With 42 gallons per barrel of oil, that translates to 20 million gallons of oil pumped through the Bayou Bridge Pipeline. According to Energy Transfer’s own calculations, then, 8,000 gallons of oil can be expected to be spilled each day from that pipeline, at 0.04 percent spill ratio.
Supporters say the pipeline will generate tax revenue and will help the struggling oil and gas sector and that it is the safest and most reliable way to transport crude oil.
But environmentalists and crawfishers say the thousands of canals and pipelines built statewide for mineral extraction have altered the course of rivers and drainage, accelerating erosion, increasing flooding, and hastening the threat to Louisiana’s vanishing coastline and fishing industry. They say Louisiana should be looking instead toward renewable energy.
Already Texas, Iowa, Oklahoma, Kansas and the Dakotas generate the largest portion of their power from renewable sources, according to a CBS News Moneywatch report this summer. The report called renewables practically free, once the infrastructure is set up, and offer the best solution to energy production.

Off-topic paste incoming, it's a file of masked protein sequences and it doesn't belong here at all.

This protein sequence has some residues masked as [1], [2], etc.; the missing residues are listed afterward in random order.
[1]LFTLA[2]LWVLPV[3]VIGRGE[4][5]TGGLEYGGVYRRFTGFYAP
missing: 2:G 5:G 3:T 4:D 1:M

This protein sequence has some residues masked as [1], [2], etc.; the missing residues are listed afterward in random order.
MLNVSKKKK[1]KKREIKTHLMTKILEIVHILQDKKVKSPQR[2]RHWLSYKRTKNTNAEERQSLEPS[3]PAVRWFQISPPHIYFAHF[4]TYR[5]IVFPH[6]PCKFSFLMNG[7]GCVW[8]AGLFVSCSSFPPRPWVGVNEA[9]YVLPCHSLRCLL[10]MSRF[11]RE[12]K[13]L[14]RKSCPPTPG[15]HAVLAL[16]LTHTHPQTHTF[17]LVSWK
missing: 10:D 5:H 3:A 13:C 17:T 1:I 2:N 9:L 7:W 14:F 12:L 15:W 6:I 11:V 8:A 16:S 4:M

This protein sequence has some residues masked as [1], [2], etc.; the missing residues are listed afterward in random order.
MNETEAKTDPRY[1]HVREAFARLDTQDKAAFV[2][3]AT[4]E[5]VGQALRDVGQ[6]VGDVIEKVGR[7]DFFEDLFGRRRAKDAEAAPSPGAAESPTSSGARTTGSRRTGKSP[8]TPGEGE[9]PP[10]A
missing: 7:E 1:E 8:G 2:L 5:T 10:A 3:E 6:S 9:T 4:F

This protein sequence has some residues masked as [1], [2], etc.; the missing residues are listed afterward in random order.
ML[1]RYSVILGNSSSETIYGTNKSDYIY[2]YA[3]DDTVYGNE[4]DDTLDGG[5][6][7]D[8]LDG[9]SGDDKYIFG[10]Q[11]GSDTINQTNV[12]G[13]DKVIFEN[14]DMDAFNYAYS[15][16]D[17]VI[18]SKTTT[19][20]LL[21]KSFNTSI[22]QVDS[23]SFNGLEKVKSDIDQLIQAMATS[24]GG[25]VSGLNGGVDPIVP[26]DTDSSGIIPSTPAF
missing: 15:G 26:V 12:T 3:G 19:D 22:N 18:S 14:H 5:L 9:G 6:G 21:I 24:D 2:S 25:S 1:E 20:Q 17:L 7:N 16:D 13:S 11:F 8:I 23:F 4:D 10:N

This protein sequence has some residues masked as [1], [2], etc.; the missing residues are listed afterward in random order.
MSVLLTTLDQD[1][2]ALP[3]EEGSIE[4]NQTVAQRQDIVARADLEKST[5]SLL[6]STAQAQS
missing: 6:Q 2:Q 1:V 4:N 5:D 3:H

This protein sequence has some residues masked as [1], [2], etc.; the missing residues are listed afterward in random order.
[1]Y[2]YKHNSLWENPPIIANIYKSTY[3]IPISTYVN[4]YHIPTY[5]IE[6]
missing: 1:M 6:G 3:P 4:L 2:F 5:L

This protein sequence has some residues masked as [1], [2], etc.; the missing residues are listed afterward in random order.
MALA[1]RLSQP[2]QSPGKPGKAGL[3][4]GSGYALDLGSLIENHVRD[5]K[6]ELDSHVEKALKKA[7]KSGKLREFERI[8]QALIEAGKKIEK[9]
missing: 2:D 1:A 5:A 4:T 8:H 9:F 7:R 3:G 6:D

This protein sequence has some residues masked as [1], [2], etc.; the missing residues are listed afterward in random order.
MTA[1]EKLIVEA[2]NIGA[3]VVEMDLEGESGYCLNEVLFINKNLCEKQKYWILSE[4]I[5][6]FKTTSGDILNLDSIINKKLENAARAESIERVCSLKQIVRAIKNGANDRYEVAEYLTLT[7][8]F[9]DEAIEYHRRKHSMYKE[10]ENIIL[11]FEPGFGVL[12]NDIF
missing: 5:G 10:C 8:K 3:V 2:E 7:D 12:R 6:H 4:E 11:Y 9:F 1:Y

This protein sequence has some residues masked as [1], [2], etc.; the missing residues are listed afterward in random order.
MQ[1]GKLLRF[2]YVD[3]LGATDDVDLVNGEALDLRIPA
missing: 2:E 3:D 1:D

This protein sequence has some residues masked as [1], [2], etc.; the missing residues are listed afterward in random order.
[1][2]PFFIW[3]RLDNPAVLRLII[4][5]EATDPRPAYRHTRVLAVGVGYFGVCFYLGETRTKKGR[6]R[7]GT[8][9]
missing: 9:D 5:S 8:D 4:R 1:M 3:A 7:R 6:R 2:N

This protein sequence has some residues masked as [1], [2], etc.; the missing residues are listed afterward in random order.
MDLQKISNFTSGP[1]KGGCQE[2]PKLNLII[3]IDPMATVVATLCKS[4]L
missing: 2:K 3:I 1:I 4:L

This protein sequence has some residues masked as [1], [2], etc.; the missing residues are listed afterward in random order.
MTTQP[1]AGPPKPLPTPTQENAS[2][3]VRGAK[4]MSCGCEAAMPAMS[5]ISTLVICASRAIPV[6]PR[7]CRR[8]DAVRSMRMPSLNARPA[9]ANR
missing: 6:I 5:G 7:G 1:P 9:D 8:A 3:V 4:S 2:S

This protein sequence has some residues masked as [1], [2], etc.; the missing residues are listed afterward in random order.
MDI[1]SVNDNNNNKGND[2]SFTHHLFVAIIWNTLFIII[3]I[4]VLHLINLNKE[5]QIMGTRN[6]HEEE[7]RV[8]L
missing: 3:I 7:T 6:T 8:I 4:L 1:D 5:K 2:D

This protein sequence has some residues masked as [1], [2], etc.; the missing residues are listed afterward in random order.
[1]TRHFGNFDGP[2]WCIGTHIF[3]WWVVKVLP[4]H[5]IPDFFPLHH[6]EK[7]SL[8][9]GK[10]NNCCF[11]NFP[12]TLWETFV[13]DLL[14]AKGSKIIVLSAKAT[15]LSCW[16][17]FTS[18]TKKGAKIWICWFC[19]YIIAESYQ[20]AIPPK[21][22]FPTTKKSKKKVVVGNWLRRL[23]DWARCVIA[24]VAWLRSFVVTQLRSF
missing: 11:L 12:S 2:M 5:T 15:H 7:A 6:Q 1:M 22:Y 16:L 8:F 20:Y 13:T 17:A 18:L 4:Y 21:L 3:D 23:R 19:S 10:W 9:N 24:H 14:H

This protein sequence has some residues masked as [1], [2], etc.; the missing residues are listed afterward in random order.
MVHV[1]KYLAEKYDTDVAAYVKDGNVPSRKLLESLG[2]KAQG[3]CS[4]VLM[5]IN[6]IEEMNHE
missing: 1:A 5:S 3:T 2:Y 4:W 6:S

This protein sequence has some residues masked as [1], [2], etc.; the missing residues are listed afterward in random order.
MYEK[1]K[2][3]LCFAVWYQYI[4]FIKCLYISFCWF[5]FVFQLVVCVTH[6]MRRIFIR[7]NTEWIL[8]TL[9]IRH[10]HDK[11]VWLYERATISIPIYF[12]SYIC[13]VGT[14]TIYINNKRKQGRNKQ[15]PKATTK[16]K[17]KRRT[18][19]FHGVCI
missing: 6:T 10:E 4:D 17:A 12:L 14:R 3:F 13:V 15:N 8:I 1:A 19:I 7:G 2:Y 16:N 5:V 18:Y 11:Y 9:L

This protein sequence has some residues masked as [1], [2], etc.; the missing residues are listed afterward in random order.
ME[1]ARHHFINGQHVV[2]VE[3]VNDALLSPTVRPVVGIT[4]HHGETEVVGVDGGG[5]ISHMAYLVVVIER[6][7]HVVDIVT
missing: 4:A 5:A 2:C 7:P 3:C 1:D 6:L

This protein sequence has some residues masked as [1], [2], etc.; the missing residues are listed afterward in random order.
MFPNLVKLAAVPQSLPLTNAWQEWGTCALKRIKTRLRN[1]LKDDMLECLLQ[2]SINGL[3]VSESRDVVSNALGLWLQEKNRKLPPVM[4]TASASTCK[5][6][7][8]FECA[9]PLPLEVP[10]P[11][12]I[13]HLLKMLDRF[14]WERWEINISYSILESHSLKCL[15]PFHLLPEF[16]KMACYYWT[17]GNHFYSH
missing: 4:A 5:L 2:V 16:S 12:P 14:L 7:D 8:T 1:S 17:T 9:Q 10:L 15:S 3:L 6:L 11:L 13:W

Louisiana’s oil and gas industry brings in more than $16 billion a year, and one-quarter of the nation’s energy supply depends on support facilities in southern Louisiana.
The oil and gas industry acknowledges that drilling contributes to at least 36 percent of Louisiana’s coastal erosion.
Costly plans to save what’s left of the coast are in the works, though underfunded, and no one knows where the insufficient funding will come from. All plans to save the coast involve improving drainage.